Ethics-related training is essential for many reasons. Effective training helps ensure that all managers and employees know what is expected of them. It helps to build and sustain an ethical culture. And it is strongly encouraged, if not required, by various ethics and compliance-related government regulations.
It takes effort to create and sustain an effective ethics training program, and sometimes the training doesn’t quite “stick” the way it’s intended to. So, what does it take to make ethics training stick? Here are nine steps recommended by AccountingWEB in one of its “practice excellence” web posts (Doxey, 2015). We think you’ll agree that these steps cross industry and profession bounds—they will hold true in any situation.
- Make it specific: Target specific behaviors; use case studies and clear [and realistic] examples of ethical breaches. Encourage employees to describe how they would handle the situation.
- Make it a two-way conversation: include a process for asking questions and getting management to correct apparent weaknesses in procedures; assure employees of confidentiality during training sessions.
- Make it interactive: Help employees learn firsthand how to make better ethical decisions [don’t just present a lecture]. Some programs include a roadmap of the steps to follow when facing an unethical situation.
- Make it memorable and situational: Introduce such features as online quizzes to test employee understanding, or ask employees to perform the behaviors described during training to better commit them to memory.
- Make it relatable: Provide participants with examples of good and bad ethical behavior along with an understanding of the impacts of such behaviors, whether through case studies or interactive presentations, or other methods.
- Reinforce it: Review and positively reinforce behaviors learned by participants through consistent messaging. Share observations from ethics training sessions with the company’s management team, including any trends or concerns.
- Repeat it: Offer ongoing ethical training programs. This is critical, because ethical dilemmas are dynamic. To ensure employees are comprehensively trained, some companies offer training on a quarterly basis and require proof of attendance.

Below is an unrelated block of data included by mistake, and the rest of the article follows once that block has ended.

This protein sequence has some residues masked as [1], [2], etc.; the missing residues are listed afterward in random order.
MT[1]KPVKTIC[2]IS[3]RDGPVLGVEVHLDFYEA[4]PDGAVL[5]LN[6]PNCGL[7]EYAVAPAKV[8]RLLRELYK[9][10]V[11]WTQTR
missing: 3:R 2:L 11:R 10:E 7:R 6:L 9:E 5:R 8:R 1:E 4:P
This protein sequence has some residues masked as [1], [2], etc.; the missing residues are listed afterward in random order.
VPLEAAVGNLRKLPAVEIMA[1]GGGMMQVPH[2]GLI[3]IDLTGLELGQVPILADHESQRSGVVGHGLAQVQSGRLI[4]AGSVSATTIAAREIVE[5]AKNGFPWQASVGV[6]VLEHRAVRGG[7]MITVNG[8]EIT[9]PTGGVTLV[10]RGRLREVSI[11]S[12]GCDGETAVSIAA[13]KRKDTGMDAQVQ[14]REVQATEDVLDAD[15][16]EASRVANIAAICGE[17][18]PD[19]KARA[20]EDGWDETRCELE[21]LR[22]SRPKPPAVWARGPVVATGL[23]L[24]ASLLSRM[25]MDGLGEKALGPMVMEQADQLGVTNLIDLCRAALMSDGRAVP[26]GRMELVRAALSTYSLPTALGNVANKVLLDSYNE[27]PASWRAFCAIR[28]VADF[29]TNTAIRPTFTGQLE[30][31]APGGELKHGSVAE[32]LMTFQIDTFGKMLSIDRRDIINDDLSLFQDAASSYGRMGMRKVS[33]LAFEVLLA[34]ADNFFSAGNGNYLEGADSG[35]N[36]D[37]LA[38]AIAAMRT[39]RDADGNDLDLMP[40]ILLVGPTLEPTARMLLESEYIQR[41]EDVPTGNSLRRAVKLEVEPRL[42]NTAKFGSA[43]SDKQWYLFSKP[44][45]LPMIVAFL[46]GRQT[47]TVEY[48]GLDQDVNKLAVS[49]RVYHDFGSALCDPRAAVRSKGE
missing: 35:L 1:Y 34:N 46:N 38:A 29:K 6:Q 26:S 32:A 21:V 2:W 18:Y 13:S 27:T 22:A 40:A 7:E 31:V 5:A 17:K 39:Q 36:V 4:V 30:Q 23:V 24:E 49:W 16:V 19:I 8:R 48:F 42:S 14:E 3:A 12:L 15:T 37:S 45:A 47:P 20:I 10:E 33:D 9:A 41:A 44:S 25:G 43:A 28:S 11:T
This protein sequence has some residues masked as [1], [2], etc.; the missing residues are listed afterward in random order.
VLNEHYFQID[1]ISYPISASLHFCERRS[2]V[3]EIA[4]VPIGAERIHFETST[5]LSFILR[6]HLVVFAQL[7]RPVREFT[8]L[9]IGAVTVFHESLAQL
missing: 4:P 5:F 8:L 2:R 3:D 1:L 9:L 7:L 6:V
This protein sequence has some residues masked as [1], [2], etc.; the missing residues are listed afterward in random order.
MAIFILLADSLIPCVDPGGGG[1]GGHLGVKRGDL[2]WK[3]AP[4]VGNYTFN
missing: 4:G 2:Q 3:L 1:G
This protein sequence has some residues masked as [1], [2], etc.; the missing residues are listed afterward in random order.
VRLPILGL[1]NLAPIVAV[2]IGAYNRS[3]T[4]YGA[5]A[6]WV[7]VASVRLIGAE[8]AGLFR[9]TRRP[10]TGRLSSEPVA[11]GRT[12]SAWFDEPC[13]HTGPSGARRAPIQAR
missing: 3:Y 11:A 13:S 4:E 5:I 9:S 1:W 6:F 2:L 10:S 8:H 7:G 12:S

- Make it visible: Communicate the organization’s commitment to ethics and the code of conduct during training sessions and repeat it during an employee performance reviews. The principles communicated in training should be the same principles that guide organizational planning and goal-setting, and should be measured as such.
- Enforce the ethics hotline: Reinforce the hotline throughout all training initiatives. When employees are armed with the proper tools and can clearly define a violation of the code of conduct, they are in a better position to use the hotline to report the real ethical dilemma.
As the author reminds us, “the cost and commitment required for a dynamic ethics training program certainly outweigh the risk of ongoing unethical behavior and potential fraud …but ethics training that sticks requires everyone’s commitment and attention—not just once, but throughout the year.”
Ethical Advocate recognizes the importance of training in the ethics and compliance toolbox. Contact us for information about comprehensive ethics and compliance solutions, including ethics and compliance training and confidential and anonymous hotlines.
Doxey, Chris. “Nine Steps to Make Your Company’s Ethics Training Program Stick.” AccountingWEB, April 8, 2015. http://www.accountingweb.com/practice/practice-excellence/nine-steps-to-make-your-companys-ethics-training-program-stick#.WFlHQHPrfNY.linkedin